1926 was to be Rachmaninov\u2019s year off for composing. Donald Macleod sees how it turned out

Donald Macleod offers a weekly guide to composers and their music.

04In America: European Vacations2018092720200528 (R3)

Reluctant even to visit at first, and once there always more than a little homesick, this proudly Russian composer in fact lived in the United States of America for 25 years, from the end of the First World War until his death in 1943. His life there was principally that of a virtuoso performer, not a composer; and Rachmaninov gave recitals for presidents, recorded discs for Thomas Edison, and felt obliged to rattle off his “hated” Prelude in C sharp minor for concert audiences wherever he went.

In his search for the peace and quiet in which he could compose, Rachmaninov spent huge sums on his new estate in Switzerland. The house he built there, Senar, would be his residence for the next few summers, and the place in which he would write some of his most enduringly popular music.

Variations on a theme of Corelli, Op 42
Nikolai Lugansky, piano

Rhapsody on a theme of Paganini, Op 43
Daniil Trifonov, Piano
Philadelphia Orchestra
Yannick Nezet-Seguin, Conductor

Symphony No 3 in A minor, Op 44, second movement
Soviet State Symphony Orchestra
Yevgeny Svetlanov, conductor

Produced by Dominic Jewel for BBC Wales

Donald Macleod explores Rachmaninov\u2019s pre-war Swiss summers of productive peace and quiet.

Donald Macleod offers a weekly guide to composers and their music.

05In America: Apple Pie?2018092820200529 (R3)

Reluctant even to visit at first, and once there always more than a little homesick, this proudly Russian composer in fact lived in the United States of America for 25 years, from the end of the First World War until his death in 1943. His life there was principally that of a virtuoso performer, not a composer; and Rachmaninov gave recitals for presidents, recorded discs for Thomas Edison, and felt obliged to rattle off his “hated” Prelude in C sharp minor for concert audiences wherever he went.

Rachmaninov was slow to embrace his adopted country, never really learning proper English – his correspondence was all translated into Russian – and always looking back longingly to mother Russia, a place now inaccessible to him. But he did come to love the United States and eventually, in the final year of his life, became a citizen. By then he’d become immersed in American cultural life, relishing jazz music and even admiring Mickey Mouse’s take on his ubiquitous Prelude.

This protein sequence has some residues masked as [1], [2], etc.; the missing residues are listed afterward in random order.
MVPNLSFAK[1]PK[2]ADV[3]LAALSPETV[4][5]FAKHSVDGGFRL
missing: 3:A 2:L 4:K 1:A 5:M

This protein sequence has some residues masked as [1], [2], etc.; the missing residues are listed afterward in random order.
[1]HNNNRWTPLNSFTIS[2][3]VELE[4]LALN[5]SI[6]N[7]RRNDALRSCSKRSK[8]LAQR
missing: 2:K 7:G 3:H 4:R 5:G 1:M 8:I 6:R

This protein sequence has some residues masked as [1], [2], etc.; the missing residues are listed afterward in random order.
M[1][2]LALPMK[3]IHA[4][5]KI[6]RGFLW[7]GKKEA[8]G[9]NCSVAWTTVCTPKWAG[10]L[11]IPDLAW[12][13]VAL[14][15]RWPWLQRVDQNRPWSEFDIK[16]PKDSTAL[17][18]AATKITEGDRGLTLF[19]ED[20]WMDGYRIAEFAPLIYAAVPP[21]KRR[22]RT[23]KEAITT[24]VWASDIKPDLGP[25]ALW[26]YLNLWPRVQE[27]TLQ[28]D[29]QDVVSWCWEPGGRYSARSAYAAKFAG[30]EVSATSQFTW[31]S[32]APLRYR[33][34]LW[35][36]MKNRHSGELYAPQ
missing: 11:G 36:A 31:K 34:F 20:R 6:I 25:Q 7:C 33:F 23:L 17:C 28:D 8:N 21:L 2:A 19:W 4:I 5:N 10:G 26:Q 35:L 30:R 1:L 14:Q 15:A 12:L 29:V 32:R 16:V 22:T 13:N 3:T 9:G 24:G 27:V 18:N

Prelude in C sharp minor (arr. Barnet)
Charlie Barnet, saxophone
Charlie Barnet Rhythm Makers

3 Symphonic Dances, Op 45
Philadelphia Orchestra
Eugene Ormandy, conductor

The Muse (14 Songs, Op 34)
Daniil Shtoda - Tenor
Iain Burnside - Piano

What Happiness (14 Songs, Op 34)
Evelina Dobraceva - Soprano
Iain Burnside - Piano

Vocalise (14 Songs, Op 34)
Ekaterina Siurina - Soprano
Iain Burnside - Piano

Lilacs
Sergei Rachmaninov, piano

Produced by Dominic Jewel for BBC Wales

In 1943, Rachmaninov became a US citizen at last. Donald Macleod looks at his final years.

Donald Macleod offers a weekly guide to composers and their music.

05In America: Apple Pie?2018092820200529 (R3)

In 1943, Rachmaninov became a US citizen at last. Donald Macleod looks at his final years.

Donald Macleod offers a weekly guide to composers and their music.

201801In America: A Reluctant Visitor2018092420200525 (R3)

Rachmaninov was equivocal about his first USA tour in 1909. Donald Macleod finds out why.

Donald Macleod offers a weekly guide to composers and their music.

201802In America: Earning A Living2018092520200526 (R3)

Donald Macleod follows his Rachmaninov's progress in the US.

Donald Macleod offers a weekly guide to composers and their music.

201803In America: Homesick Sabbatical2018092620200527 (R3)

1926 was to be Rachmaninov's year off for composing. Donald Macleod sees how it turned out

Donald Macleod offers a weekly guide to composers and their music.

201804In America: European Vacations2018092720200528 (R3)

Donald Macleod explores Rachmaninov's pre-war Swiss summers of productive peace and quiet.

Donald Macleod offers a weekly guide to composers and their music.

201805In America: Apple Pie?2018092820200529 (R3)

In 1943, Rachmaninov became a US citizen at last. Donald Macleod looks at his final years.

Donald Macleod offers a weekly guide to composers and their music.